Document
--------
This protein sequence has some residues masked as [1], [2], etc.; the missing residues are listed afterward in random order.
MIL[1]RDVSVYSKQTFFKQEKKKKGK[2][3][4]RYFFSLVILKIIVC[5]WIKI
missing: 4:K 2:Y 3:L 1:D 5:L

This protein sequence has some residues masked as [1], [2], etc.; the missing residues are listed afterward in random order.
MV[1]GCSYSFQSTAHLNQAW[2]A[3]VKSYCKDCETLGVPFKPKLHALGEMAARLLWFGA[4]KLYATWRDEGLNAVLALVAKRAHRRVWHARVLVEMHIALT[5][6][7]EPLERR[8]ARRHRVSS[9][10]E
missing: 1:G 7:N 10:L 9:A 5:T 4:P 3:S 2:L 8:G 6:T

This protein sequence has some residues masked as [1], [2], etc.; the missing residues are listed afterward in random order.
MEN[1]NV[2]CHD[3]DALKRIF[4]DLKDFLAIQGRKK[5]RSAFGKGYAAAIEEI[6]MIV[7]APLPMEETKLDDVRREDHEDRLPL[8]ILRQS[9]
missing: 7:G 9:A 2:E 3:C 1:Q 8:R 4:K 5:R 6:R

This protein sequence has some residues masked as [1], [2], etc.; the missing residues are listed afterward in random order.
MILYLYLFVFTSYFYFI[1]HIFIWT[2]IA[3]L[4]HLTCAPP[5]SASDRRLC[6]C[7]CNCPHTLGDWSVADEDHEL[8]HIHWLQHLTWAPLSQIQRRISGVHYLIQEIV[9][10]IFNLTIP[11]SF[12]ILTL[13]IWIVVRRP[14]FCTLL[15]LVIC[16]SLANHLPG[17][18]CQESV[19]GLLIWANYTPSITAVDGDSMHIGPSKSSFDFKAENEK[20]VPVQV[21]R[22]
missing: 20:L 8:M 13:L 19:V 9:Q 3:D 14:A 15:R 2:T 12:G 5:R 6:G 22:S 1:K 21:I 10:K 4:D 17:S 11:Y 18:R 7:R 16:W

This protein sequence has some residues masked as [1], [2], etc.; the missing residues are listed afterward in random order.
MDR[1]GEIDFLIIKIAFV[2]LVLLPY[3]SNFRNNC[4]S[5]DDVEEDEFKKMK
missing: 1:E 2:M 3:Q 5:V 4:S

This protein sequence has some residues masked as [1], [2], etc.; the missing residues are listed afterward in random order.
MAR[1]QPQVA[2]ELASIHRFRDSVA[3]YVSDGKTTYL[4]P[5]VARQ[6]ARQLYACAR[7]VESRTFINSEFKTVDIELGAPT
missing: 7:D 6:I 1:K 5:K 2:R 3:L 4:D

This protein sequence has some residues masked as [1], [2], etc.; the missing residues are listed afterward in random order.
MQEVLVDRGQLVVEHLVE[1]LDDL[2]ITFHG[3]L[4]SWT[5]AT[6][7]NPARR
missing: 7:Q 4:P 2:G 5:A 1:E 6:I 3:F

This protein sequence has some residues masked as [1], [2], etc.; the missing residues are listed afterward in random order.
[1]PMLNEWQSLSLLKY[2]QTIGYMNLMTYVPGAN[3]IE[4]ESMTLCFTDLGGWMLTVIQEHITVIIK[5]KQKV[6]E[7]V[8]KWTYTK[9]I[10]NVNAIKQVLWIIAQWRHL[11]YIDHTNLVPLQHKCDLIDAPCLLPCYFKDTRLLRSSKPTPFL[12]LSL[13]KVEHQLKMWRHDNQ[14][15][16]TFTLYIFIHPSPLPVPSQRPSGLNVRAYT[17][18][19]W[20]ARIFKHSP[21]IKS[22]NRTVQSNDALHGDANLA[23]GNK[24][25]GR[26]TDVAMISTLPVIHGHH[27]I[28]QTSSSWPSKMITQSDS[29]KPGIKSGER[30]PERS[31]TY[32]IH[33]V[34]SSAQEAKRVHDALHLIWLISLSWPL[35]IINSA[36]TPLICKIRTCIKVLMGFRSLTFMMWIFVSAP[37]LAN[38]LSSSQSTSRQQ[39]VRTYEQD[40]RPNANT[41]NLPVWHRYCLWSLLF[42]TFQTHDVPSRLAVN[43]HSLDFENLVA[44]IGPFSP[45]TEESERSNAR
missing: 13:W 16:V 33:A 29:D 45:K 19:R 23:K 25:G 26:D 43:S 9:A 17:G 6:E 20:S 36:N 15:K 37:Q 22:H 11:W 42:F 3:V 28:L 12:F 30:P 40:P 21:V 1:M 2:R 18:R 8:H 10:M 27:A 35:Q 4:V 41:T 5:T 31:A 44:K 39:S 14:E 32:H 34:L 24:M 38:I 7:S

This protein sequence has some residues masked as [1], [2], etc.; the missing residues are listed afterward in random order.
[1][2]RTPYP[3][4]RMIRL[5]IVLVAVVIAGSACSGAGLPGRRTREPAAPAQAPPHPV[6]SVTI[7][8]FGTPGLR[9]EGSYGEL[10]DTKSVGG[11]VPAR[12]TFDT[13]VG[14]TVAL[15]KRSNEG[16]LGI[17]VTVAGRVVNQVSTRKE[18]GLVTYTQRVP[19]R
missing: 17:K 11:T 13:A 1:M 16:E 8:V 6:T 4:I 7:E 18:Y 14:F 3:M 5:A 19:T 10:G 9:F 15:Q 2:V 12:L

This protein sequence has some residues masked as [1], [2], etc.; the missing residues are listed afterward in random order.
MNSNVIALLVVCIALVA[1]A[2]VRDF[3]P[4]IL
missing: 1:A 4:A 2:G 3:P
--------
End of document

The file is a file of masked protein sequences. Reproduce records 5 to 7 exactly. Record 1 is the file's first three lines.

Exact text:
This protein sequence has some residues masked as [1], [2], etc.; the missing residues are listed afterward in random order.
MDR[1]GEIDFLIIKIAFV[2]LVLLPY[3]SNFRNNC[4]S[5]DDVEEDEFKKMK
missing: 1:E 2:M 3:Q 5:V 4:S

This protein sequence has some residues masked as [1], [2], etc.; the missing residues are listed afterward in random order.
MAR[1]QPQVA[2]ELASIHRFRDSVA[3]YVSDGKTTYL[4]P[5]VARQ[6]ARQLYACAR[7]VESRTFINSEFKTVDIELGAPT
missing: 7:D 6:I 1:K 5:K 2:R 3:L 4:D

This protein sequence has some residues masked as [1], [2], etc.; the missing residues are listed afterward in random order.
MQEVLVDRGQLVVEHLVE[1]LDDL[2]ITFHG[3]L[4]SWT[5]AT[6][7]NPARR
missing: 7:Q 4:P 2:G 5:A 1:E 6:I 3:F